Yesterday’s article in the Herald by Niki Bezzant was, in writing, what I verbalise and hear constantly as I inspire kids and teens in the kitchen. My holiday cooking programs are filled consistently with children who simply love to cook and are not being given the chance at school. Many of those who I cook with tell me that they do Food Technology but all they do is bake. I find this so surprising considering where we are at as a Nation around concerns of obesity and the desire to improve the education around nutrition.
My philosophy is that children need to learn the basics in the kitchen. This will inspire them to be in the kitchen more often, to be able to feed themselves when necessary and to make better and broader choices around food. Whilst they are still young, they love the opportunity to use a knife, to practice some of the techniques they watch on TV and to be able to produce a meal for Mum and Dad. These are the key years to engage with kids and to empower them with some responsibility around shopping and cooking. When we can capture them and their minds and show them practically how to cook, then it becomes a life skill. No different to learning to play the piano or to focus on hitting a tennis ball.
As parents have become busier and the modern family has become the norm, it seems that the process of cooking and eating together has become less frequent. Yet, it is imperative to change the way food is bought and consumed, because a nation of kids who cannot cook (albeit terrific for me as a cooking coach) could result in a nation of adults who live on packaged foods.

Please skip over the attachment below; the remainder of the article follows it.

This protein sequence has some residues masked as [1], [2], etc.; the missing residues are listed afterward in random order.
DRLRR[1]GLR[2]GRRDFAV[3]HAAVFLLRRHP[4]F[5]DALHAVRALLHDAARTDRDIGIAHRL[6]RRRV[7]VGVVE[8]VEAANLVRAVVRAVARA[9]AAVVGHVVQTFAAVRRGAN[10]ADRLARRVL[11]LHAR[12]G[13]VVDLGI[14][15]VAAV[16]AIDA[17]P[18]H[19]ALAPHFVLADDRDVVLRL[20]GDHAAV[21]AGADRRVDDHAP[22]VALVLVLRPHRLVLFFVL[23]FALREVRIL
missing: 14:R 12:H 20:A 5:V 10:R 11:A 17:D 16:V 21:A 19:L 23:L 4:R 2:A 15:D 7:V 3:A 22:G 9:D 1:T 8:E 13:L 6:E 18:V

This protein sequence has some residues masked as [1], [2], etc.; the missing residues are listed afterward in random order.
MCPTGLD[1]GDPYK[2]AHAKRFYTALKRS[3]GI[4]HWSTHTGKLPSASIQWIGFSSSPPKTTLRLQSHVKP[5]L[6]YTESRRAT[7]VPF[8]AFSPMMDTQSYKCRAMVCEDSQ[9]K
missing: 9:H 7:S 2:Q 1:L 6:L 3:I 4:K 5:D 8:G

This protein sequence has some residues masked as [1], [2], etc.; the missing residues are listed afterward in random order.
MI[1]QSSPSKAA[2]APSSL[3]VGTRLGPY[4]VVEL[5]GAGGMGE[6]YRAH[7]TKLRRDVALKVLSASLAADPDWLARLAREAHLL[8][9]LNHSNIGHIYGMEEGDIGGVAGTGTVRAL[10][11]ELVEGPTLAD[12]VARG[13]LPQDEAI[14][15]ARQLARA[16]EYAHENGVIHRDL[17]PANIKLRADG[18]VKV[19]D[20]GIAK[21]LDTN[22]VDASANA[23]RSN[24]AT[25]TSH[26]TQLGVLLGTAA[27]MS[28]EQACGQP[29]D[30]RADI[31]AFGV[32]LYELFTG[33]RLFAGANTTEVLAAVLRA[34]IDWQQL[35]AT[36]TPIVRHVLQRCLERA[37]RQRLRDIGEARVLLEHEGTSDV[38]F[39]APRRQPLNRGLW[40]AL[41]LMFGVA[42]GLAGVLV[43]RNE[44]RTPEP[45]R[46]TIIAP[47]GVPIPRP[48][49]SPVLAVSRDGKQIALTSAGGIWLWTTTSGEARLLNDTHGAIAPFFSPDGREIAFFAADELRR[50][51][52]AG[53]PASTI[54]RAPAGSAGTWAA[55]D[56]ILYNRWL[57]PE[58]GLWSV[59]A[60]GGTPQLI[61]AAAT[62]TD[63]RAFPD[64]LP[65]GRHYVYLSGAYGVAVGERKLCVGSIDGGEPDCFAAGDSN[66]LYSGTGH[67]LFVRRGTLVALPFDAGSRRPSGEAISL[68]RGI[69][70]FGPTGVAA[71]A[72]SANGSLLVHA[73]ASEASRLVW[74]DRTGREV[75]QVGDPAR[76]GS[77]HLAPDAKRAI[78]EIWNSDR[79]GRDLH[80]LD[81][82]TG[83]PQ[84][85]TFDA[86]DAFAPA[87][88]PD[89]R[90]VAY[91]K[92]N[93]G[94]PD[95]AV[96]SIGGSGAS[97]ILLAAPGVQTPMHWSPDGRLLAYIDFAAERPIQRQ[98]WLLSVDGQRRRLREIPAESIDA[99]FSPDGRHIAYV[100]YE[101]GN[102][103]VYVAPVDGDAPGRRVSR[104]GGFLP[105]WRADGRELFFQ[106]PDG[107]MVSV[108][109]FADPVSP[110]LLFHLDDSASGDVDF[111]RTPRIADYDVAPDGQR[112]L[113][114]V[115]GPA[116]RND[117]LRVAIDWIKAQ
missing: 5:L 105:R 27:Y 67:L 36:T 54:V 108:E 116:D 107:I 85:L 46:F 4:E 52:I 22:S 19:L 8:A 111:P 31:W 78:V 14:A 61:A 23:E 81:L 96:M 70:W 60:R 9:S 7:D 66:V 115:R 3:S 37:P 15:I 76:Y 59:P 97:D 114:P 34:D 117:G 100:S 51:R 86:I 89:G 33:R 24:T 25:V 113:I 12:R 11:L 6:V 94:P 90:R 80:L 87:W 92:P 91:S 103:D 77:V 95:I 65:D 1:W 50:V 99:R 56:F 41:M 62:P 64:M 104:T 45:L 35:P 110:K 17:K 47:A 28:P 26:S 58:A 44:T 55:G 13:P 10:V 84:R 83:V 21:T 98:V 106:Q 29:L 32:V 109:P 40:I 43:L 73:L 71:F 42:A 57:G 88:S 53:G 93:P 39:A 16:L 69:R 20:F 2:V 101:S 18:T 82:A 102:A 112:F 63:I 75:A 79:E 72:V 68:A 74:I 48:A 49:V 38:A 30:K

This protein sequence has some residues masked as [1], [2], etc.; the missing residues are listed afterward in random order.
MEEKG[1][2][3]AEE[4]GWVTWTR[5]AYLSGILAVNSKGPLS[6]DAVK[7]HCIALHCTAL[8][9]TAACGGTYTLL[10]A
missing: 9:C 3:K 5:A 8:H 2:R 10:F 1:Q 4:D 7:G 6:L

We don’t need to hear over and over again that a real diet of real food is better for us than packaged food. There are enough crusaders and documentary makers to fill our screens for a year with this information. People know this – yet they keep on with poor habits. For me, I don’t think there is any need to constantly be repeating the same premise to people, especially without digging deeper to see where the real issue may lie. Part of it is simple economics of course, but for sure a part of it is the lack of skill in the kitchen.
“School is, as the researchers identify, an important place to learn basic life skills, of which cooking is one. We can’t assume this is happening at home any more. If a child grows up not knowing how to cook, as an adult they are going to have to entrust their own health to other people, only some of whom care about their health. ” Niki Bezzant, NZ Herald, May 29th 2017.
Yesterday I worked with some of NZ’s most vulnerable youth. They are pretty capable kids in a lot of ways. Maybe in ways we would prefer they were not! Yet, not one of them had ever rubbed butter into flour and were unaware that it would create a scone dough. Last week we made our own pasta and they were amazed to see it was simply eggs and flour. Next week I am going to show them pizza, just so they can have an appreciation for yeast. Are these perfect and healthy meals? No, they are not, but I hope to show and teach some basics along the way. In baby steps I believe through this hands on approach these kids will be able to pick up a recipe one day and at least be able to understand how to follow it.
So, come on NZ, it’s time to jump on board and really sort out our issues with child obesity. Let’s get Fearless in the Kitchen and get our kids cooking.
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